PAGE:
NYT: Colorless Jell-O and Cheetos?

Once in a while I get excited from a newspaper article. Not the curious excited, but the break-through excited, like there’s finally an inkling of hope for the population. Ok, I’m exaggerating a tad, but yesterday, when I read the front page article, Colorless Jell-O and Cheetos? F.D.A. Is Taking a Clear Look,  in the New York Times, I said to myself, “finally, some light is being shed on the atrocious diet of Americans.” Of course, many U.S. consumers don’t read the New York Times, and even if they did, they might not even read through the article, but at least it’s there in ink. And the front page of the NYT isn’t something to sneeze about.

For almost 70 years, the FDA has defended the safety of artificial food colorings, but for the first time publicly, the government agency is assessing “whether foods like Jell-O, Lucky Charms cereal and Minute Maid Lemonade should carry warnings that the bright artificial colorings in them worsen behavior problems like hyperactivity in some children.” Don’t be fooled into thinking that there’s some guardian angel of a company looking out for your family’s best nutritional needs and safety, just because a product is on a store’s shelves. Rather, the opposite is true. Unfortunately, those devilish companies use every known (and many unknown!) marketing tactics in the book to get you and your children to buy their products. And, boy, does it work. Add some neon food coloring, a couple of pounds of sugar, and a cheap plastic toy, and you’ve got the ultimate bait for luring young, unsuspecting children into your economic grasps. When given the option between a box of artificially flavored and colored box of chocolate cereal, with cartoon characters littering the box, and a bowl of steel-cut oatmeal, you can probably guess what a kid would pick. And, honestly, it’s not the fault of the children. Even many parents are totally clueless about the harms of eating these types of processed foods. Parents these days don’t have a lot of extra time to cook, so it’s much easier to come home from an exhausting day’s work, open a blue box of mac n’ cheese, and put it on the table. But if parents truly knew what they were serving their children, they might think twice.

The NYT article goes on to read, that in the 1970’s, “….Dr. Benjamin Feingold, a pediatric allergist from California, had success treating the symptoms of hyperactivity in some children by prescribing a diet that, among other things, eliminated artificial colorings. And some studies, including one published in The Lancet medical journal in 2007, have found that artificial colorings might lead to behavioral changes even in typical children.”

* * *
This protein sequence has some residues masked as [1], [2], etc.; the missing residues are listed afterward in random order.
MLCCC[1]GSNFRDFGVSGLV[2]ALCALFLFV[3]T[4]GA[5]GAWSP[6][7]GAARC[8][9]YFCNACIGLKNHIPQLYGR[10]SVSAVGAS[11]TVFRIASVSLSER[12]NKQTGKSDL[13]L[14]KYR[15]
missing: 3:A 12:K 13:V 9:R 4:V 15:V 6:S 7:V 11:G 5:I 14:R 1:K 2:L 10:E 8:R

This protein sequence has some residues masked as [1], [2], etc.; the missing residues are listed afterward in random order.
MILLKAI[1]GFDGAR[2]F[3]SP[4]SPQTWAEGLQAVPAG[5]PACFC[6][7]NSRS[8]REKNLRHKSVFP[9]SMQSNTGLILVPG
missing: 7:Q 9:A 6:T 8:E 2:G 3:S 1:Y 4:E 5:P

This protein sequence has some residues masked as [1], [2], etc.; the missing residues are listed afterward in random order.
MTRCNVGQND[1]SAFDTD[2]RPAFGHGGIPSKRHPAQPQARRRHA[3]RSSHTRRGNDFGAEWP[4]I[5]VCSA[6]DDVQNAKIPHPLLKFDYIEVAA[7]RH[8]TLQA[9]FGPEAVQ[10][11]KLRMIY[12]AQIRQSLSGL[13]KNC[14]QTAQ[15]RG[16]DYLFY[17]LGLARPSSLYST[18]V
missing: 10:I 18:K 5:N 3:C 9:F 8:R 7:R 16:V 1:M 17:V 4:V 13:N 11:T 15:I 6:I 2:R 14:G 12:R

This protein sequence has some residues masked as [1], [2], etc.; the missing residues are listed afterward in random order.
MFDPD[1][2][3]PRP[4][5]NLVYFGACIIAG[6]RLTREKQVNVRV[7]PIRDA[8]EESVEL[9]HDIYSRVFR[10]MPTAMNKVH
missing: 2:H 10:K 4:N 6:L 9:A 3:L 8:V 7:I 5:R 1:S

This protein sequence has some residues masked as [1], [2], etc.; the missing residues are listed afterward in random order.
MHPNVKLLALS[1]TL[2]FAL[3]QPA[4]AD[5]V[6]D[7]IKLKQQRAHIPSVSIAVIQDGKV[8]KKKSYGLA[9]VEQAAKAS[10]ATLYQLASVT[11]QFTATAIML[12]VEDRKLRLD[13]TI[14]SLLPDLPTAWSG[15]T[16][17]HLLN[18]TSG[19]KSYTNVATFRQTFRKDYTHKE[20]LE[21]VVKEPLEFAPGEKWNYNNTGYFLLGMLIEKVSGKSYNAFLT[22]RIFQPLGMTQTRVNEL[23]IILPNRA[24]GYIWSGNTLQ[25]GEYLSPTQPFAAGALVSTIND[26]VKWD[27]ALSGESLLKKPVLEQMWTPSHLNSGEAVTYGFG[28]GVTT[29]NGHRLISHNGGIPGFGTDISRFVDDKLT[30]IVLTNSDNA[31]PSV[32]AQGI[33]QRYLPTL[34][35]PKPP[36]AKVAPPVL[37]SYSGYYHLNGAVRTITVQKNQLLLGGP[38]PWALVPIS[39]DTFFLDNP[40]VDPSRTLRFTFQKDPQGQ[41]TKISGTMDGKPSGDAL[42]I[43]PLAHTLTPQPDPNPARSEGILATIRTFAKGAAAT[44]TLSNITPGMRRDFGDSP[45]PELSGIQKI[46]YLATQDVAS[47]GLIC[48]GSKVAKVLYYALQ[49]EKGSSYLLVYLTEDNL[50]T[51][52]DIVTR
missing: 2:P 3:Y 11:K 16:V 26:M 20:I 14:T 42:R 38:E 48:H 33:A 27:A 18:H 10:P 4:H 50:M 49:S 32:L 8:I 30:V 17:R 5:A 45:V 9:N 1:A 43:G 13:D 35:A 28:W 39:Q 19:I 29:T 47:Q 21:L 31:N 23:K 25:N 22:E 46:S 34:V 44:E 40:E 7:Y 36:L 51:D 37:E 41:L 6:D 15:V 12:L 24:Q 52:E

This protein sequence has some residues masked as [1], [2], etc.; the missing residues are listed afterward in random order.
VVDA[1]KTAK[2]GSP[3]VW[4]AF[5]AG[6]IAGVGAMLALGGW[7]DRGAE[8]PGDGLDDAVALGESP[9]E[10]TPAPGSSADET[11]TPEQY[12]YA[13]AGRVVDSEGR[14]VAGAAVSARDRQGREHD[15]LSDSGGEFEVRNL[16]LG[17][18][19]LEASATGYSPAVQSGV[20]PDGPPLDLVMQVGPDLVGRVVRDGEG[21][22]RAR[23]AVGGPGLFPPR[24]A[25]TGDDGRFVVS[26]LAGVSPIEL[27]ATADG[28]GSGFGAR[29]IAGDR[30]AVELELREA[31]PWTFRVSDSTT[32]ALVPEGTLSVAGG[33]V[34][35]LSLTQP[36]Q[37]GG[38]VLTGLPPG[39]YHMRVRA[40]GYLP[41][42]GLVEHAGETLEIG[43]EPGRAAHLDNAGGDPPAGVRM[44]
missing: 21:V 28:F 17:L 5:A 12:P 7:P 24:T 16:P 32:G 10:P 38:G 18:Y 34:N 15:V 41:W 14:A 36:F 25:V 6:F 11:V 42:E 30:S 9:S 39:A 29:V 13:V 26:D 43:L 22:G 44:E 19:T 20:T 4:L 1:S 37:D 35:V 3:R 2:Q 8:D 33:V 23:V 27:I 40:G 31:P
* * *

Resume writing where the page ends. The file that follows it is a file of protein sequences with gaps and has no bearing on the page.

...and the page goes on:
Recently, I watched an extremely informative video on YouTube, in which a former Wall Street food industry analyst addressed the link between genetically modified foods and the rise in food allergies. It’s definitely worth the 15 minutes it takes to watch:

The consumer science group responsible for the FDA’s re-evaluation of artificial food coloring’s safety, is asking for the ban of dyes, or at the very least, requiring manufacturers to include prominently placed warnings on their products. Finally after numerous citizen petitions, the FDA is taking notice. It may seem like a small step, but add those steps together and it’s possible to travel for miles. We do have a long way to go in our fight to know where our food comes from, and what exactly is going in to it. But if we keep taking baby steps, we’ll reach the end. Knowledge is power, so go out there, learn about the food you’re consuming, and of course, share your knowledge with others!

Click here to read an online version of the article described above.


So, disappointing news — the FDA panel reviewing the evidence of the harm being caused by artificial dyes in our food has decided to NOT require a warning on product labeling, citing that more research needs to be done.  This is despite the fact that “The FDA has said it agrees with studies that say for ‘certain susceptible children,’ hyperactivity and other behavioral problems may be exacerbated by food dyes and other substances in food” (http://www.msnbc.msn.com/id/42362742/ns/health-diet_and_nutrition/).  Again, we’re going into an innocent-until-proven-guilty mode for these manufacturers that sell dye-laden products in the U.S. while they sell the same products without the dyes overseas.  It makes me wonder…do the executives at these companies feed any of their neon-colored foods to their own children?!?!?  My guess is ‘NO’.  With their hefty salaries, they no doubt can afford to provide their families with healthy, Organic options on the table rather than what most Americans can only afford, which is lower-quality, artificially-flavored, and artificially-colored fare.

Below are a couple of commentaries that I found to be interesting.  We’ll continue to follow this issue, so sign up to receive updates from us if you don’t want to miss anything!



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  1. shelley

     /  April 3, 2011

    Article in today’s Times about how important color is to our perception of flavor in food. I didn’t get a chance to read it, but it could be an interesting complement to this thread!

  2. There was an interesting follow-up article on artificial food coloring in the NYT, “Colorless Food? We Blanch,” discussing how intertwined our perceptions of taste are with our sense of sight. Consumers given a pudding dyed yellow often described the flavor as lemon when no lemon flavoring was actually present. And when given an un-dyed, lemon-flavored product, consumers claimed it tasted like vanilla. The bottom line is that food companies add artificial colorings to food for no other reason than to sell them. If you’d like to read the article in its entirety click here:


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